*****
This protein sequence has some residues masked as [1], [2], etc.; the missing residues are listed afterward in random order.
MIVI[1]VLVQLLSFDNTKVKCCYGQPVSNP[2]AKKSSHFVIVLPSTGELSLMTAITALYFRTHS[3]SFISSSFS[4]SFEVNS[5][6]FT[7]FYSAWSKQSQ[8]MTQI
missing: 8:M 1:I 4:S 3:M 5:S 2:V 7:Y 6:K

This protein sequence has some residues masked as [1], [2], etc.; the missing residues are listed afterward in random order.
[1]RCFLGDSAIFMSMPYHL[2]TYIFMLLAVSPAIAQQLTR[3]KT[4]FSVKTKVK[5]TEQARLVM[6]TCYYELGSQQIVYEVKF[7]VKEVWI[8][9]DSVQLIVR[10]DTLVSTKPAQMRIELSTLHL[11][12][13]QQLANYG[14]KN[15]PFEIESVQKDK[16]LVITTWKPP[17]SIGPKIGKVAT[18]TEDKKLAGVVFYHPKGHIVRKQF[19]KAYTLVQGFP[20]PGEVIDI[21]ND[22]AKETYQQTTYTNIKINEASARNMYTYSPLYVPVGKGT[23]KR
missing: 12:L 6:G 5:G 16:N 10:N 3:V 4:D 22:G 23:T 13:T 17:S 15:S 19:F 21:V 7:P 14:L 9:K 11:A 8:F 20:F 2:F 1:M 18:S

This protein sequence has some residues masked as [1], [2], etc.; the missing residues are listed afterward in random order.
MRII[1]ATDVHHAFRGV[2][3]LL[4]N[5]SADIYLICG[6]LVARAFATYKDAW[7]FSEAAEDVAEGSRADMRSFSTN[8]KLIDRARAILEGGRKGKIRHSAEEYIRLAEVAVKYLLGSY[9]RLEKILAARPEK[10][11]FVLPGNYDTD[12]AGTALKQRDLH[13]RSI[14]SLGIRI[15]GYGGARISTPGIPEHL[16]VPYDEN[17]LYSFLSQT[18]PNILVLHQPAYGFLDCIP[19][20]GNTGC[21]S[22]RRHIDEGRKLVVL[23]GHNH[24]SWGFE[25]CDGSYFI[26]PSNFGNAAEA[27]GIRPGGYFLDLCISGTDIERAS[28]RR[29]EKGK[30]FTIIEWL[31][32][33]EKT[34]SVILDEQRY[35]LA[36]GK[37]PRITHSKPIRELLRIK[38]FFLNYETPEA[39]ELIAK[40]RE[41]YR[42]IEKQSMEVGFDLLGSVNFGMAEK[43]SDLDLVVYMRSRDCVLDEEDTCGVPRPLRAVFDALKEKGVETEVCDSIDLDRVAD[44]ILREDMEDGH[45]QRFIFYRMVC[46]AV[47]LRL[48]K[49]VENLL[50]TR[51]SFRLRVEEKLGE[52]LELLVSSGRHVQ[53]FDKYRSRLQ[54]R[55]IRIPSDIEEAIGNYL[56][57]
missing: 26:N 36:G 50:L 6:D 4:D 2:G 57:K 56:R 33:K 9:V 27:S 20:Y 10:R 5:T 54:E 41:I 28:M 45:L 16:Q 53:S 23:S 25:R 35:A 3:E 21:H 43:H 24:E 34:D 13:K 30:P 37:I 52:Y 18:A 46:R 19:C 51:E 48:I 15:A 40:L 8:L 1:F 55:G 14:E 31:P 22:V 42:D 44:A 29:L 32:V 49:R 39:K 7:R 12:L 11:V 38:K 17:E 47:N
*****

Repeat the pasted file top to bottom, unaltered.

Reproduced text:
This protein sequence has some residues masked as [1], [2], etc.; the missing residues are listed afterward in random order.
MIVI[1]VLVQLLSFDNTKVKCCYGQPVSNP[2]AKKSSHFVIVLPSTGELSLMTAITALYFRTHS[3]SFISSSFS[4]SFEVNS[5][6]FT[7]FYSAWSKQSQ[8]MTQI
missing: 8:M 1:I 4:S 3:M 5:S 2:V 7:Y 6:K

This protein sequence has some residues masked as [1], [2], etc.; the missing residues are listed afterward in random order.
[1]RCFLGDSAIFMSMPYHL[2]TYIFMLLAVSPAIAQQLTR[3]KT[4]FSVKTKVK[5]TEQARLVM[6]TCYYELGSQQIVYEVKF[7]VKEVWI[8][9]DSVQLIVR[10]DTLVSTKPAQMRIELSTLHL[11][12][13]QQLANYG[14]KN[15]PFEIESVQKDK[16]LVITTWKPP[17]SIGPKIGKVAT[18]TEDKKLAGVVFYHPKGHIVRKQF[19]KAYTLVQGFP[20]PGEVIDI[21]ND[22]AKETYQQTTYTNIKINEASARNMYTYSPLYVPVGKGT[23]KR
missing: 12:L 6:G 5:G 16:N 10:N 3:V 4:D 22:G 23:T 13:T 17:S 15:S 19:F 21:V 7:P 14:L 9:K 11:A 8:F 20:F 2:F 1:M 18:S

This protein sequence has some residues masked as [1], [2], etc.; the missing residues are listed afterward in random order.
MRII[1]ATDVHHAFRGV[2][3]LL[4]N[5]SADIYLICG[6]LVARAFATYKDAW[7]FSEAAEDVAEGSRADMRSFSTN[8]KLIDRARAILEGGRKGKIRHSAEEYIRLAEVAVKYLLGSY[9]RLEKILAARPEK[10][11]FVLPGNYDTD[12]AGTALKQRDLH[13]RSI[14]SLGIRI[15]GYGGARISTPGIPEHL[16]VPYDEN[17]LYSFLSQT[18]PNILVLHQPAYGFLDCIP[19][20]GNTGC[21]S[22]RRHIDEGRKLVVL[23]GHNH[24]SWGFE[25]CDGSYFI[26]PSNFGNAAEA[27]GIRPGGYFLDLCISGTDIERAS[28]RR[29]EKGK[30]FTIIEWL[31][32][33]EKT[34]SVILDEQRY[35]LA[36]GK[37]PRITHSKPIRELLRIK[38]FFLNYETPEA[39]ELIAK[40]RE[41]YR[42]IEKQSMEVGFDLLGSVNFGMAEK[43]SDLDLVVYMRSRDCVLDEEDTCGVPRPLRAVFDALKEKGVETEVCDSIDLDRVAD[44]ILREDMEDGH[45]QRFIFYRMVC[46]AV[47]LRL[48]K[49]VENLL[50]TR[51]SFRLRVEEKLGE[52]LELLVSSGRHVQ[53]FDKYRSRLQ[54]R[55]IRIPSDIEEAIGNYL[56][57]
missing: 26:N 36:G 50:L 6:D 4:D 2:G 57:K 56:R 33:K 9:V 27:S 20:Y 10:R 5:T 54:E 41:I 28:M 45:L 16:Q 53:S 23:S 25:R 35:A 3:E 21:H 43:H 24:E 34:D 13:K 30:P 37:I 52:Y 18:A 46:R 19:C 51:E 48:I 15:A 40:L 8:L 1:F 55:G 14:E 31:P 22:V 42:D 44:A 29:L 32:V 49:R 39:K 7:R 12:L 11:V 38:K 17:E 47:N